Tofu Bánh Mì / For Men It’s Called a Hardy Boy


I’m excited that you found a cool place in San Diego. It sounds very cool. First, I need to tell you that I appeared on Food Network on Saturday. No, not as a nutrition professional, but as a restaurant patron professing her love of chicken salad. Baby steps. Look it up! Southern Fried Roadtrip. The episode is called “R and R in Athens”. This is the closest I ever want to be to famous.

Now, about your drink. It’s good. I know this, of course, because you’ve made me one, and I would drink it again, of course.

That said, I am surprised by your claim that you prefer the taste of “diet” gingerale in it. If that is the case, and you don’t want it to be too sweet, why not use ginger and seltzer water or club soda?( I promise, I wrote this sentence before I read Josh’s comment on your post- but I concur) You know I like a good Diet Coke on occasion- but I just can’t get behind the use of aspartame and/or sucralose in a cocktail. I consider a cocktail inherently indulgent, and I imagine many might object to the aftertaste. (Please note how well I am restraining myself from telling you boring facts about the several months of my life I spent doing actual lab research on acceptability of low calorie sweeteners)

I’m glad you found out it has a proper name, the Gin Buck. I also googled this, and was DELIGHTED to know it is also called a Ginger Rogers. DELIGHTED, because that reminded me of this scene from 30 Rock:
photo 2photo 3So, you are really in excellent company with your drink. Bonus: This is one of my favorite 30 Rock moments.
Last week I was drowning in a sea of despair (okay, that might be a little dramatic) because, among other things, my car broke down in the parking lot of the gym. It had to be towed to the dealership for the *third* time this year, which seems insane. It’s only 3 years old! Granted, the first two tows were the result of that wreck I was in. Anyway, it was frustrating, and I’ve also been super busy trying to, you know, get my dissertation off the ground. Luckily, several excellent friends came to my aid.
My parents came by and my mom brought me some beautiful looking fresh jalapeños, and I knew almost right away what I wanted this week: Bánh mì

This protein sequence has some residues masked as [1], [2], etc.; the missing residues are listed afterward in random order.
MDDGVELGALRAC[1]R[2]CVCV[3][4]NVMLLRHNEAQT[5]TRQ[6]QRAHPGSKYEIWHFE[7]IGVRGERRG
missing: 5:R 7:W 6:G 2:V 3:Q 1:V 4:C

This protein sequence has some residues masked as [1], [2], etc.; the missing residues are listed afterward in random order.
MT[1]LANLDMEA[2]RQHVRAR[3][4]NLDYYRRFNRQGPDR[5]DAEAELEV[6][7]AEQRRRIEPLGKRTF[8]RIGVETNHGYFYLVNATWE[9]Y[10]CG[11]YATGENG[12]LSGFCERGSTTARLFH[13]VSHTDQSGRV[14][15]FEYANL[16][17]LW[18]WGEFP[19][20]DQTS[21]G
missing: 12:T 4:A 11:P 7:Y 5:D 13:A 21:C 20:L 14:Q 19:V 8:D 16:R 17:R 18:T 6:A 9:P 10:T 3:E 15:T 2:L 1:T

I won’t pretend to be a bánh mì expert at all; this may surprise you, but I’ve never been to Vietnam, nor have I been schooled in the art of Vietnamese cooking. My cursory knowledge of this lovely sandwich comes largely from restaurants on Buford Highway, the two Pho places in town, and various travel shows. I know you’ve made them at least once yourself; I think you used pork? I was in the mood for a tofu bánh mì, and my recipe is below. I would never vouch for its authenticity but I will certainly vouch for it’s deliciousness. I learned that technically bánh mì is a Vietnamese term for bread in general; most commonly the baguette, and it has come to be synonymous with this sandwich. The more you know, right? What a world.
Tofu Bánh Mì
14 oz extra firm tofu
olive oil
nutritional yeast
fresh baguette
pickled veggies:
1 large daikon
3 medium carrots
2 medium cucumber
1 fresh jalapeño, thinly sliced
Vinegar to cover; a pinch of salt, a tablespoon or two of sugar.
extra jalapeños to go on top (if you can handle it!)
To Pickle the veggies: Slice the vegetables into thin 3 inch sticks; matchsticks if you’re good with a knife. Dice one jalapeño and toss it in with the veggies. Pack the veggies into a mason jar (or several, if you make extra or they won’t fit). Mix vinegar (start with about 2 cups), salt, and sugar, and pour over the veggies. I used rice vinegar. Let them sit about an hour before you use them. They keep well in the fridge, of course.
Veggies on deck.
Slice the tofu into 1/2 inch thick slices, then marinate in the lime juice and soy sauce for about 15 minutes, flipping once so that both sides get nice and saucy.  (Note: I pressed my tofu for a few minutes with a heavy plate and paper towels to get some extra water out first). Sear each slice in a pan with olive oil until golden brown on both sides and the edges look a little crispy. Transfer to a plate and sprinkle with nutritional yeast (They do this with their tofu at The Grit and after getting their cookbook I started doing it whenever I cook tofu this way)
Toast the bread, add a little sriracha and mayo to your liking, then pile that sandwich high with pickled veggies, tofu, cilantro, and a few fresh sliced jalapeños.
IMG_5099 IMG_5067I had enough that I was basically set for a whole week of banh mi dinners, which sounds like a great week to me- and I even ended up making a few for some friends (and making them pose for these pictures!)


We had potluck the other night at my house, and at least two people said “where’s Eric?”. Gone, but not forgotten!
Talk to you soon!

6 thoughts on “Tofu Bánh Mì / For Men It’s Called a Hardy Boy

  1. You also let out the “Y” in “they” in referencing The Grit.

    Who’s your editor?

    Also I was vaguely referenced in this letter a couple time I thank you.


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